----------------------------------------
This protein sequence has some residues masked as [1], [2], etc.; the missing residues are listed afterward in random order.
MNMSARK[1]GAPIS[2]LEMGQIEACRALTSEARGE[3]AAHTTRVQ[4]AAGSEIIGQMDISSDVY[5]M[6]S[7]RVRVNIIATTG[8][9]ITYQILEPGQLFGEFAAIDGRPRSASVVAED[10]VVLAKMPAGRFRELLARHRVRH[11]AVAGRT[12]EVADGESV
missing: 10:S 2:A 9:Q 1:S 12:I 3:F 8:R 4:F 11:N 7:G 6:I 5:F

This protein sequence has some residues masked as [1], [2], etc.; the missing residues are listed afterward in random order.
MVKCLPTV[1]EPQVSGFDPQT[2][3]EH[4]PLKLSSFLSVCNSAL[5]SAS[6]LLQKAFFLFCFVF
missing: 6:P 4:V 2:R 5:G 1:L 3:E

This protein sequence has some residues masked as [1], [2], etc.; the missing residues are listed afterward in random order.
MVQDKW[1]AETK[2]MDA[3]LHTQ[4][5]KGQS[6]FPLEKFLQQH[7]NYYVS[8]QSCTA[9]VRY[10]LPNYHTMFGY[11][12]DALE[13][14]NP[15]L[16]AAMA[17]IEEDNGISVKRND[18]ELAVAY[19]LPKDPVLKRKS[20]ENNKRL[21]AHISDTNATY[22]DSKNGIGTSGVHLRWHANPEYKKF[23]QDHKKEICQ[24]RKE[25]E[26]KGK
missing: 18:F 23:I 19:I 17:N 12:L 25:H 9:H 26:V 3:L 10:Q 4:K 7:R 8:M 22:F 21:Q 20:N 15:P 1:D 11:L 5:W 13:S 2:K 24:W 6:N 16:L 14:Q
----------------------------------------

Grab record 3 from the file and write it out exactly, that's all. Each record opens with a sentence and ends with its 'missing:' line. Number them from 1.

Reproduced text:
This protein sequence has some residues masked as [1], [2], etc.; the missing residues are listed afterward in random order.
MVQDKW[1]AETK[2]MDA[3]LHTQ[4][5]KGQS[6]FPLEKFLQQH[7]NYYVS[8]QSCTA[9]VRY[10]LPNYHTMFGY[11][12]DALE[13][14]NP[15]L[16]AAMA[17]IEEDNGISVKRND[18]ELAVAY[19]LPKDPVLKRKS[20]ENNKRL[21]AHISDTNATY[22]DSKNGIGTSGVHLRWHANPEYKKF[23]QDHKKEICQ[24]RKE[25]E[26]KGK
missing: 18:F 23:I 19:I 17:N 12:L 25:H 9:H 26:V 3:L 10:Q 4:K 7:R 8:M 22:F 21:Q 20:N 15:P 1:D 11:L 5:W 13:S 2:K 24:W 6:N 16:L 14:Q